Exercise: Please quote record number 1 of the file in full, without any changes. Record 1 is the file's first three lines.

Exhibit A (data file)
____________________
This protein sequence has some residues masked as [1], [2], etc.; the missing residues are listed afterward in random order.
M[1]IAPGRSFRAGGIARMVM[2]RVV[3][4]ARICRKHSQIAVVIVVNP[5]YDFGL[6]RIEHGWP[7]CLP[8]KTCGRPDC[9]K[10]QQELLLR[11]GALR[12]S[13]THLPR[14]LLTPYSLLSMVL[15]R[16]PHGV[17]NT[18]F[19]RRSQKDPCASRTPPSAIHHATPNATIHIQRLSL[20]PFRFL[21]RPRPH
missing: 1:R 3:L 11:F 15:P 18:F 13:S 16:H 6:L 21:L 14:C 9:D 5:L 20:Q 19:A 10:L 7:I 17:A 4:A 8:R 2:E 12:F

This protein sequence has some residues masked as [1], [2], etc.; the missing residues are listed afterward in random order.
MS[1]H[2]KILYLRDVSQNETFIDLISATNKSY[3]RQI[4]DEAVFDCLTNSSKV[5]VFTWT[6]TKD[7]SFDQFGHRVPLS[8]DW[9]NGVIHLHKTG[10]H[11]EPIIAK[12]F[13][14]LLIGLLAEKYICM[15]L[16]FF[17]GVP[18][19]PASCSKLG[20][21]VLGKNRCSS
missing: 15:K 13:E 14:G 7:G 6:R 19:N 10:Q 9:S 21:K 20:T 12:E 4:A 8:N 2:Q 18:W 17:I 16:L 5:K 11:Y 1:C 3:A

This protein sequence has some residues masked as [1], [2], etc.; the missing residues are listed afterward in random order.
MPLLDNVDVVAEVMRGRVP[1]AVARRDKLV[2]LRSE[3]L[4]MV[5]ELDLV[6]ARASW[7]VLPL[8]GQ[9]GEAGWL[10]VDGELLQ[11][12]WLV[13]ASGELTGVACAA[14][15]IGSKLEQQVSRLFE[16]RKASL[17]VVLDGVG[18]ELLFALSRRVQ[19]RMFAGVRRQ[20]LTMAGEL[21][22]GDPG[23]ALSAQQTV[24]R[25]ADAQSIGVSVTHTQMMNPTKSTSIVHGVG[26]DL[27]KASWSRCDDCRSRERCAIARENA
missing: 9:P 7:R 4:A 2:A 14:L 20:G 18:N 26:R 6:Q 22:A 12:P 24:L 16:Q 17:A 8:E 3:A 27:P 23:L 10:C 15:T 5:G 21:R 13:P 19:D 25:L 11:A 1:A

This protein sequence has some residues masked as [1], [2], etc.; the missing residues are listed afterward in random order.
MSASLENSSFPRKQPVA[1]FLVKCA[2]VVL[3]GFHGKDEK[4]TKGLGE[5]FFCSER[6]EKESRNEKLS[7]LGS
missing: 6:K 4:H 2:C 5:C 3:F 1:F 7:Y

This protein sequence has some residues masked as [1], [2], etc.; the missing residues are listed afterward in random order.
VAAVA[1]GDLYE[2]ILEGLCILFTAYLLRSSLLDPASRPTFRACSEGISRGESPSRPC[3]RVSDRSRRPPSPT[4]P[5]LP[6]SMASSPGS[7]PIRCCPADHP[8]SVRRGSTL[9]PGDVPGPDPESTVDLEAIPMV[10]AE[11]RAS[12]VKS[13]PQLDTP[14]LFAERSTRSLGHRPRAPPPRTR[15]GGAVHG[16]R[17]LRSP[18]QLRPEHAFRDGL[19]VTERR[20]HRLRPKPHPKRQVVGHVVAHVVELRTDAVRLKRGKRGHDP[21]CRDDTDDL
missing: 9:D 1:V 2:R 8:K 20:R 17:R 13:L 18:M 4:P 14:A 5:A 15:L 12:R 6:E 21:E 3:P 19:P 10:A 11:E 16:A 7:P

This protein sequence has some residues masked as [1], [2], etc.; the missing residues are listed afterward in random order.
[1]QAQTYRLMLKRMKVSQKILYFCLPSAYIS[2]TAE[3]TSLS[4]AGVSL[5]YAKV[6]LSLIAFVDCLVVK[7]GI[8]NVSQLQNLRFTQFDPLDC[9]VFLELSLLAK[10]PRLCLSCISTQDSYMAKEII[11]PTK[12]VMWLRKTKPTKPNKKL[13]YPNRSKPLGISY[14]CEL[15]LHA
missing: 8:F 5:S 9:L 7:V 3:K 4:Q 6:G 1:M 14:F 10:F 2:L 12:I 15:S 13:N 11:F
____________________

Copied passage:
This protein sequence has some residues masked as [1], [2], etc.; the missing residues are listed afterward in random order.
M[1]IAPGRSFRAGGIARMVM[2]RVV[3][4]ARICRKHSQIAVVIVVNP[5]YDFGL[6]RIEHGWP[7]CLP[8]KTCGRPDC[9]K[10]QQELLLR[11]GALR[12]S[13]THLPR[14]LLTPYSLLSMVL[15]R[16]PHGV[17]NT[18]F[19]RRSQKDPCASRTPPSAIHHATPNATIHIQRLSL[20]PFRFL[21]RPRPH
missing: 1:R 3:L 11:F 15:P 18:F 13:S 16:H 6:L 21:L 14:C 9:D 5:L 20:Q 19:A 10:L 7:I 17:A 4:A 8:R 2:E 12:F